Tuesday, October 14, 2008

Visiting the relatives

Soon after dropping anchor and starting to contemplate the evening meal my musings were interrupted with a call of "hallo mister" from outside. It was Harry from "Harry's Yacht Services", testing my interest in his tours. Negotiations were swift and a deal was quickly completed. The following day I'd be picked up at 8am, a guard would be deposited to watch over Kika, while I'd head off in search of the orangutans in the company of Rosy and Michael from Jeremiah.

Sure enough 7.30 the next morning, while still packing for the two day trip, a call of "Mr Nick" announced the arrival of my guard and a little later our forest transport arrived. The boat was a little over 40ft, narrow with a worryingly sharp bow and built on two levels. The three of us lived on the upper "deck", where we were looked after at various times by the captain, a guide, and a ship's boy. The designations seemed arbitrary as they all shared the steering of the boat, cooking and administering to us tourists - what a treat.

We headed back down the river before turning off into a tributary. Quickly the ferns lining the river gave way to more diverse thicker jungle.We started seeing large dragon flies, herons, then suddenly our first monkeys appeared, nonchalantly watching us from their perch in the trees.All the more unexpected as I feared the loud thumps from the unrefined single cylinder Chinese diesel would scare away all wildlife - but I guess they must be used to it. Our solitary progress was occasionally interrupted by a roar of a speed boat; straight from a game show prize catalogue.
After a few hours the river started to narrow, bringing the damp slightly mouldy smell of the forest to us and soon after we arrived at Camp Leakey.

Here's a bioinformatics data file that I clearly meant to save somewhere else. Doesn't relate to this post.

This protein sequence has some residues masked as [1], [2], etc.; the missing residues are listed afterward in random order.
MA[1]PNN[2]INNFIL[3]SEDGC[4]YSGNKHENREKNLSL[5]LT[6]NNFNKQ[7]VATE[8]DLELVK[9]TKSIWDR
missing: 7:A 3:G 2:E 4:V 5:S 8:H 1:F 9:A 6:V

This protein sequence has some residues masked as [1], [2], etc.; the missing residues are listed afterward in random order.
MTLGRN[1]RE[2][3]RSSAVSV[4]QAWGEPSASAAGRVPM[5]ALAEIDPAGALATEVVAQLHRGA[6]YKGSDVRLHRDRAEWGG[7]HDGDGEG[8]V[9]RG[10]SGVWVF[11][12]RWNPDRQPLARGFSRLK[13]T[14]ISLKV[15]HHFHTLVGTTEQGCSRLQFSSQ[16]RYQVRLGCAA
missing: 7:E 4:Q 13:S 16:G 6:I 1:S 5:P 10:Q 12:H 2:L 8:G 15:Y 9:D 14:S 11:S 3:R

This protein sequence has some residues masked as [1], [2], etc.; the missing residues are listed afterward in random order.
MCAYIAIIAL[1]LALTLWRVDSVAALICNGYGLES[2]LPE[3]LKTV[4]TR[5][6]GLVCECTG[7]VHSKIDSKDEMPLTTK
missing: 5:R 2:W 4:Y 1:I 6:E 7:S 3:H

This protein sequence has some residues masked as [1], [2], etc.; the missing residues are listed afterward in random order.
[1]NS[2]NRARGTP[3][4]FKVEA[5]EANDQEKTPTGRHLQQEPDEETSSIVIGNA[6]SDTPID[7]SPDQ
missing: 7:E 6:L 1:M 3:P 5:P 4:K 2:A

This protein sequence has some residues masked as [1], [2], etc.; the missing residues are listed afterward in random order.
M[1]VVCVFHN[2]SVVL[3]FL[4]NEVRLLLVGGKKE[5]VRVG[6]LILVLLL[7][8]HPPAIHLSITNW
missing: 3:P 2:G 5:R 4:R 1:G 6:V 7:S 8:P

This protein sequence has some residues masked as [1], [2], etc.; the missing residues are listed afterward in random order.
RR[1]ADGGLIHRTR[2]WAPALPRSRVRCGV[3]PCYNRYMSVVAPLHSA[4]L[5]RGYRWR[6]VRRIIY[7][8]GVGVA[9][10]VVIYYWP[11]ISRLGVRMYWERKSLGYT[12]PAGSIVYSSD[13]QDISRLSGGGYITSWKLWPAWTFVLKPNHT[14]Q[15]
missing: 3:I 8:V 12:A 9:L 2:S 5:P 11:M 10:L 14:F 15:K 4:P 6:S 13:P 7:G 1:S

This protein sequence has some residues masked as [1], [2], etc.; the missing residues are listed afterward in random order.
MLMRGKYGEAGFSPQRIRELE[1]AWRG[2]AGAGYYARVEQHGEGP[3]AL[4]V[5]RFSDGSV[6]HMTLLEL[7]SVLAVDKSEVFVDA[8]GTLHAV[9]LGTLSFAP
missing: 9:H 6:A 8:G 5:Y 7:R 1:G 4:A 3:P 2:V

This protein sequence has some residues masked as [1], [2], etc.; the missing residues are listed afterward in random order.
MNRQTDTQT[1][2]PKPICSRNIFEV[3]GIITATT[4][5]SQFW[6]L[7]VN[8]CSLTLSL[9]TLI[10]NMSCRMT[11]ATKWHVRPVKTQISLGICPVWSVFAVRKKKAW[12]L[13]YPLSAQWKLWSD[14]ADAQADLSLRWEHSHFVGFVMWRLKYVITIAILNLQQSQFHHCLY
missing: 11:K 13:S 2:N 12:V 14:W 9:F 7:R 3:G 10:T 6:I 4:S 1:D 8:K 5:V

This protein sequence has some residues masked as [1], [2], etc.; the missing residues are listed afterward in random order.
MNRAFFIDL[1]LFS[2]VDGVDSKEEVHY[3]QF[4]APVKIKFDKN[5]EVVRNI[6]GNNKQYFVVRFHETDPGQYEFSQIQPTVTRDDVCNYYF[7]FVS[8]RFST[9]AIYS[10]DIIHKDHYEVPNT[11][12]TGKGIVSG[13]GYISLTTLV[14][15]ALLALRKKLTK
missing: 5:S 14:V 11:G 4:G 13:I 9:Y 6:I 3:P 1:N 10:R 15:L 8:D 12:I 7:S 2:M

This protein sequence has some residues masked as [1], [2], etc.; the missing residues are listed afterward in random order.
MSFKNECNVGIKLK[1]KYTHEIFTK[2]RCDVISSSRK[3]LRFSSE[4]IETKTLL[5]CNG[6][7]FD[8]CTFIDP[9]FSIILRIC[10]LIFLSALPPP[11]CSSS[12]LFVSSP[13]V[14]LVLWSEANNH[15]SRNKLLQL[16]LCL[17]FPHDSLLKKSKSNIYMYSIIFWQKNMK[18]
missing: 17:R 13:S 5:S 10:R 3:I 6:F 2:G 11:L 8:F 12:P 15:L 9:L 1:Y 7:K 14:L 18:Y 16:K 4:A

Our guide explained that the camps were "research and rehabilitation institutes" for orangutans not tourist spectaculars. Sure enough there wasn't an orangutan gift shop in sight, though fortunately the camp included a helpful information centre. The rehabilitated orangutans are offered food once a day. If none turn up that's a good sign - as they've foraged for themselves. Fortunately for our visit they seemed happy to take meal hand-outs from their relatives. As we approached the feeding station, we were followed, or rather overtaken by one large determined male, speeding towards his meal.

Once the ranger placed the inevitable bananas on the platform, the orangutans arrived in all directions.
Some raced along the forest floor, others arrived via the forest canopy announcing their imminent arrival by the swaying and creaking of branches as they made their slow, purposeful progress towards the food. They seemed oblivious to our presence, allowing us to watch their antics up close.
In many ways they seemed so similar to us, the way in which they carried and tended to their young, the way in which they seemed to sit or more often hang around and contemplate life.It was as though they were a different race or tribe, not a different species and with some work we'd be able to converse with them and have them teach us how to effortlessly hang from and climb trees.
It wasn't easy to drag ourselves away from our privileged view of such amazing creatures but eventually we returned to the boat and headed back down the river. En route we briefly saw the Pinocchio-like noses attached to a group of proboscis monkeys, before arriving at a small bay in the river where we tied the boat between two trees for the night. As we tried to sleep under a mosquito net on a lumpy Teletubbies mattress with Tinky Winky, Laa Laa, Dipsi and Po keeping us company, the forest awoke. Our dreams were accompanied by high pitched calls of cicadas, croaking frogs, whining mosquitos and the bizarre, clanger-like, extra terrestrial call of the gibbons as well as many other sounds whose origin remains unknown.The following day we visited a couple of other camps on the way back to the main river. After Camp Leakey the other stations were less impressive for sheer quantity of orangutans, but once hooked seeing any semi-wild orangutans was a treat.We returned as the sun-set with birds darting over the river, fish jumping from the still water, with a camera full of pictures, a head full of memories and a desire to learn more about these incredible creatures.

1 comment:

Nadiana said...

Very interesting post and your relatives look cuter than you :-p